Theodore Castro, Tiasha Rogers Receive Well-Deserved Alcalá Awards

Wednesday, June 6, 2018post has video

The Alcalá Award is a proud reminder of the mission of all students who attend the University of San Diego. Recipients of this award are a nominated graduating undergraduate male and female student who best reflect the holistic education at USD through scholastic achievement, leadership in co-curricular activities and service to the university community.

So, when the 2018 winners of the Alcalá Award, Theodore "Teddy" Castro and Tiasha Rogers, were announced on-the-spot at the May 27 College of Arts and Sciences Commencement by President James T. Harris, it was a truly fitting reaction.

As Harris rattled off their respective accomplishments and activities — before naming them as award recipients — Rogers listened carefully and had a beautiful surprise reaction as she learned that the president was talking about her. Castro had a big grin on his face once Harris noted two of the recipient's fondest campus connections, the Filipino Ugnayan Student Organization (FUSO) and the fraternity Sigma Phi Epsilon.

"I received a few awards from my research programs, department and my peers, but (receiving) an award from my university takes the cake," said Rogers about the Alcala Award in a post on her Facebook profile page later on graduation day. "To be one of only two seniors selected for the only award given during commencement is such an honor."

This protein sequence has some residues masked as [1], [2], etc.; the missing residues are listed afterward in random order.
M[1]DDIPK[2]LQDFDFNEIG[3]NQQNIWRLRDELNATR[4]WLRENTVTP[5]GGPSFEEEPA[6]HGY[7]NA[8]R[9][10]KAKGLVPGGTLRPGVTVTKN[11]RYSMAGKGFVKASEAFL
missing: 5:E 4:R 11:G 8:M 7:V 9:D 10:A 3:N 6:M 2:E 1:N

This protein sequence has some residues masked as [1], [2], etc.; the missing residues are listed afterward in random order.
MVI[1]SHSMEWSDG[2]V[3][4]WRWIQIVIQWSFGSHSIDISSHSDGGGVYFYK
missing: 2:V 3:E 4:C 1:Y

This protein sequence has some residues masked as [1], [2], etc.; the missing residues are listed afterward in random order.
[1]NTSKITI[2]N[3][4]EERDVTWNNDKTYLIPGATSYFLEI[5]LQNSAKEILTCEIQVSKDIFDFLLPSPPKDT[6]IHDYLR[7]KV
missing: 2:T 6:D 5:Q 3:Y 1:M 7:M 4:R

Powerful On-Campus Presence

Both students had a visible and important presence during their respective four years.

Rogers, a sociology major, Ethnic Studies minor and first-generation college student from Chicago, was a McNair Scholar, a Humanities Center Keck Fellow, was involved in Black Student Union, Black Student Resource Center, Student Outreach and Recruitment (SOAR), Copley Library, Student Leadership, Involvement and Changemaking (SLIC), worked as a resident assistant, hosted ME@USD students and was a volunteer with Pancake Peeps. Furthermore, Rogers is a full-time mother, a military spouse and was honored at the May 25 Black Graduate Recognition Ceremony as a Trailblazer and served as its undergraduate student speaker.